PITTSBURGH – Clint Hurdle smiled and accepted best wishes as if he was a politician. He had a pen in one hand, and waved with the other.
It was Opening Day in Pittsburgh, and the Pirates new manager was starting to lay a new foundation with the fan base. With each new autograph he signed, it seemed as if it was another step toward a better relationship between the two parties.
The Pirates may have one of the true beauties in baseball — PNC Park — to call home, but it's long been a struggle to keep fans coming back to the facility. Of course, when you've had 18 consecutive losing seasons, it makes things difficult.
But, with Hurdle and a mix of promising prospects and veterans in uniform, change may be on the horizon. And if the opening four-game series with the Colorado Rockies is any indication, the Pirates are on their way.
Pittsburgh drew an announced total of 111,852 fans vs. the Rockies, despite the fact that the Pirates won only one of the games. You can, of course, understand the figure of 39,219 on Opening Day. But the series maintained its pop the rest of the way, drawing 29,192, 25,398 and 18,043 to close it out.
Through four home games last season, when the Pirates had the worst record in baseball (57-105), they had drawn just 94,195, 17,657 fans less than this year.
"We're starting to get more comfortable, definitely. Last year, as a group, we weren't together for too long," outfielder Jose Tabata said. "Now, we have a full year ahead with this particular group, and it will come together for us. I think the fans see that in us."
Granted, there are still more jerseys in the stands of past Pirates greats — Roberto Clemente, Willie Stargell and Barry Bonds, among them — than the current group, which is 5-5. But, perhaps, the important thing is that there are jerseys in the stands, period.
"The fans have been awesome," first baseman Lyle Overbay said. "When you come out, before a game, and you hear them going through their chants, it's really great to see."
Overbay signed with the Pirates this offseason and brings a veteran presence to the club. Plus, having already played in Arizona, Milwaukee and Toronto, he's no stranger to the economics of baseball in smaller markets.
"One thing you can say about these fans in Pittsburgh, at any time, is that they know baseball," Overbay said. "You can tell that right away. They know the game, and they know how they want us to play."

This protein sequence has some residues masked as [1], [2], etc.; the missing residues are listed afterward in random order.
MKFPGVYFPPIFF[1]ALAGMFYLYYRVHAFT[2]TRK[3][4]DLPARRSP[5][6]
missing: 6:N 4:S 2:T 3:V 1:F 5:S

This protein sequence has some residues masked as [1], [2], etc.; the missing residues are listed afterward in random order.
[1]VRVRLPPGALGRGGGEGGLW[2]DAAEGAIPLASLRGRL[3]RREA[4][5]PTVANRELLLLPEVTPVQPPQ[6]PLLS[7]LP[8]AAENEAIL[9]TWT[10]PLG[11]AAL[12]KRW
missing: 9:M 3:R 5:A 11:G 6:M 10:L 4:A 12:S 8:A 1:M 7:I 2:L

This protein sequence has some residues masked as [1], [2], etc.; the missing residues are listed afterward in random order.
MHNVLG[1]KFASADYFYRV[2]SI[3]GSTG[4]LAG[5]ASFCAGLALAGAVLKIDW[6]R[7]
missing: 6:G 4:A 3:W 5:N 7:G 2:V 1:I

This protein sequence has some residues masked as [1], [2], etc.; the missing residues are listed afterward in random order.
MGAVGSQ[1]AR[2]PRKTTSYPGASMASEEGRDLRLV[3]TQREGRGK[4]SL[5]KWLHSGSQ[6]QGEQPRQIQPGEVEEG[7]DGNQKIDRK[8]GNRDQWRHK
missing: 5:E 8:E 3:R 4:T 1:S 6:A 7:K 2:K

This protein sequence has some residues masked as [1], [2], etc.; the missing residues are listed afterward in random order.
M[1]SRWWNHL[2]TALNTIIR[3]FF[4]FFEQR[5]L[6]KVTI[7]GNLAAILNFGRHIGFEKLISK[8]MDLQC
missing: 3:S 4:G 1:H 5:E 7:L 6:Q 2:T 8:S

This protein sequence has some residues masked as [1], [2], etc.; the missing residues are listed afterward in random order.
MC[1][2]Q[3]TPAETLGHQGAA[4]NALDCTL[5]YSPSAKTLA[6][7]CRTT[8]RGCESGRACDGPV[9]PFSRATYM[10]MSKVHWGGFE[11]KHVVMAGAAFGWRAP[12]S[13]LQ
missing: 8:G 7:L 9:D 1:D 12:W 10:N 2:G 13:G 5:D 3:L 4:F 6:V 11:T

This week will present a test. The Pirates will welcome the Milwaukee Brewers for a three-game set beginning on Tuesday. But across town, the Penguins will begin their first-round NHL playoff series vs. the Tampa Bay Lightning on Wednesday. And with or without injured star forward Sidney Crosby, the Penguins, who won the Stanley Cup just two seasons ago, will always be an attention-grabber in Pittsburgh.
So, their work is cut out for them. But what's important for the Pirates, in the early going, is that things do seem like they may be changing. And they do have something to build off.
Of course, Opening Weekend was not without incident. On Saturday, during the Pirates' 6-4 loss, Pittsburgh police had to use a stun gun and batons on an unruly fan. Authorities said 41-year-old Scott James Ashley, of Friendship, Pa., was being escorted from his seat when he threatened another man. A video of the incident was posted on YouTube.
Last year's average attendance at PNC Park was 19,919. And as always, things began to dip toward the end of the season, when the Steelers pick up, and school begins. The Pirates will have to deal with that again this season, clearly. But for now, they have to be pleased with the average mark of 27,963. Through two weeks of the season, they actually rank 20th in attendance out of the 30 major league teams.
Last year, they finished 27th, and in 2009, they ranked 28th.
"It will always come back to the way we're playing," Overbay said. "We want to give them something they can take hold of, and be proud of, and we really feel like we have the group that can go out and do that."